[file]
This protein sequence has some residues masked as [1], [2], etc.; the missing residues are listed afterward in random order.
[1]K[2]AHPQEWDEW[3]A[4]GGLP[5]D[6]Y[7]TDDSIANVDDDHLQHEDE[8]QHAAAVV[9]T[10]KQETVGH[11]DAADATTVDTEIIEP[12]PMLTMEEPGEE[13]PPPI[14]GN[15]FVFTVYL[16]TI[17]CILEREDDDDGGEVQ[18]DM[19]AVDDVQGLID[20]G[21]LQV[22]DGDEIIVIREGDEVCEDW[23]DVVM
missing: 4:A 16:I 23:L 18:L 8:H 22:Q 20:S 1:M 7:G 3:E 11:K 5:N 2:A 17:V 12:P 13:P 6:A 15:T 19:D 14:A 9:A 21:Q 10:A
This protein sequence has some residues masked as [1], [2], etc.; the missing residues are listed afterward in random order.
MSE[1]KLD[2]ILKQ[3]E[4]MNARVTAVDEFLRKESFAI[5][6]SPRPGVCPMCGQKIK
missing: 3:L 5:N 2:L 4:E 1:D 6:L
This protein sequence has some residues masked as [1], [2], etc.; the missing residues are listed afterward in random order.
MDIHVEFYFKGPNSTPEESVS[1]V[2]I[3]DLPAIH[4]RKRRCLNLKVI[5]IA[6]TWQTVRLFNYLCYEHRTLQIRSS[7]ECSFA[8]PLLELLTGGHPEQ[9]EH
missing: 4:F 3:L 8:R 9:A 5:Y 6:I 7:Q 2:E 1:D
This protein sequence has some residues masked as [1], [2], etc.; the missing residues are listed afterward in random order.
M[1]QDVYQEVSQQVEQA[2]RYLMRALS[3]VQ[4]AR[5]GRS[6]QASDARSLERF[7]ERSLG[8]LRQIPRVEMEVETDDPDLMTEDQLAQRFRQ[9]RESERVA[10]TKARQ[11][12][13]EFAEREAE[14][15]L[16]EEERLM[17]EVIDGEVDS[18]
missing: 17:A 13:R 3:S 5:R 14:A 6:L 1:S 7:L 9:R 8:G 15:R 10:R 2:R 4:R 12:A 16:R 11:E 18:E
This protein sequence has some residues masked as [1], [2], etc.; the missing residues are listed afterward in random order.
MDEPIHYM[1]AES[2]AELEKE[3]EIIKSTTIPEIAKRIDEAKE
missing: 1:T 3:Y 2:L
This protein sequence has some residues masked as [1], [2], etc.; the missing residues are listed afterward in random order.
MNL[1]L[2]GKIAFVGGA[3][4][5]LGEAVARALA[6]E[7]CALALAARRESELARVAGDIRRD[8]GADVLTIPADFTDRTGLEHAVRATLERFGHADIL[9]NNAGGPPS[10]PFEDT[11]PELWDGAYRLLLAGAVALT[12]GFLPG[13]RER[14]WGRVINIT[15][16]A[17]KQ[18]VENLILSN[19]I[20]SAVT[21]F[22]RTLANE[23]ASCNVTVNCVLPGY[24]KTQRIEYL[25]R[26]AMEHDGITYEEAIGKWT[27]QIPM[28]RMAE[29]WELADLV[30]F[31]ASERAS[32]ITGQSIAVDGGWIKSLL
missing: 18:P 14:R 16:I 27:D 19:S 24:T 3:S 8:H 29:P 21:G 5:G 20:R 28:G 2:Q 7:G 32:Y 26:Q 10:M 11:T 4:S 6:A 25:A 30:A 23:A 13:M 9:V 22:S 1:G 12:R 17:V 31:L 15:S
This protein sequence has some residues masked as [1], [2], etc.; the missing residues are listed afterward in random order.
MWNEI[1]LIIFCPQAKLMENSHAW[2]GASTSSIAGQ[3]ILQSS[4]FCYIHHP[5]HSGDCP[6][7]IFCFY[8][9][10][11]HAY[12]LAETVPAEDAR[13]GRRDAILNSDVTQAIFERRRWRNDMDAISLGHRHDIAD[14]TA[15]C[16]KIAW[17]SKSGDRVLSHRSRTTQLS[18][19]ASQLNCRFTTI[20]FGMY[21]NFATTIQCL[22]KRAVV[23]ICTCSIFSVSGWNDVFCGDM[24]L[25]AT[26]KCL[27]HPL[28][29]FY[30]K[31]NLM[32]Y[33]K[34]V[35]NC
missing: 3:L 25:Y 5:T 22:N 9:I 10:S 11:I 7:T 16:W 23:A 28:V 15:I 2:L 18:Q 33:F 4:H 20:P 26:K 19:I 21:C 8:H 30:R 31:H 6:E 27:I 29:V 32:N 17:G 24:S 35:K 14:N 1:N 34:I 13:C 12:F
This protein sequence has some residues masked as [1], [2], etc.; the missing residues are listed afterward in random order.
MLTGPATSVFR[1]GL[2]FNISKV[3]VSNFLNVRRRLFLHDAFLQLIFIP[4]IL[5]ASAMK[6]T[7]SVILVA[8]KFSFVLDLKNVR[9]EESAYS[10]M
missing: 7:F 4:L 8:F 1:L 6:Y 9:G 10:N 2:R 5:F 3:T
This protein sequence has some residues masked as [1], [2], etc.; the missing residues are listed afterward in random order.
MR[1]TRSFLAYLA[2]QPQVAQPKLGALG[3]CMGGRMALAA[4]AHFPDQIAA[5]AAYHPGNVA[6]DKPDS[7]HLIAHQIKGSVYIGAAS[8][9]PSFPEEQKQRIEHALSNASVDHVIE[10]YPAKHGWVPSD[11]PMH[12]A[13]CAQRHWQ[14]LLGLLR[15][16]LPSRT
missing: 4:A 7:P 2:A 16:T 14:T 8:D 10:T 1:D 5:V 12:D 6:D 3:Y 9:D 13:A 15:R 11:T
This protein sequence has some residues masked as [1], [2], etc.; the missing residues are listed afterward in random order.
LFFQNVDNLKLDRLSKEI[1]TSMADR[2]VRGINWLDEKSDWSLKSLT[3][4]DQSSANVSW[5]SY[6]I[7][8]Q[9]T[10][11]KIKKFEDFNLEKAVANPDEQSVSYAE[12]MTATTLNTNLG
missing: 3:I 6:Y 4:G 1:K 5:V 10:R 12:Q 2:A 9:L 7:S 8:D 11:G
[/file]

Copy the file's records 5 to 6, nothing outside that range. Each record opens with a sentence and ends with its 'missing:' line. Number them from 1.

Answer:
This protein sequence has some residues masked as [1], [2], etc.; the missing residues are listed afterward in random order.
MDEPIHYM[1]AES[2]AELEKE[3]EIIKSTTIPEIAKRIDEAKE
missing: 1:T 3:Y 2:L
This protein sequence has some residues masked as [1], [2], etc.; the missing residues are listed afterward in random order.
MNL[1]L[2]GKIAFVGGA[3][4][5]LGEAVARALA[6]E[7]CALALAARRESELARVAGDIRRD[8]GADVLTIPADFTDRTGLEHAVRATLERFGHADIL[9]NNAGGPPS[10]PFEDT[11]PELWDGAYRLLLAGAVALT[12]GFLPG[13]RER[14]WGRVINIT[15][16]A[17]KQ[18]VENLILSN[19]I[20]SAVT[21]F[22]RTLANE[23]ASCNVTVNCVLPGY[24]KTQRIEYL[25]R[26]AMEHDGITYEEAIGKWT[27]QIPM[28]RMAE[29]WELADLV[30]F[31]ASERAS[32]ITGQSIAVDGGWIKSLL
missing: 18:P 14:R 16:I 27:D 19:S 24:T 3:S 8:H 29:P 21:G 5:G 20:R 28:G 2:Q 7:G 32:Y 26:Q 10:M 11:T 4:S 6:A 25:A 30:A 23:A 13:M 9:V 22:S 1:G 12:R 17:V 31:L 15:S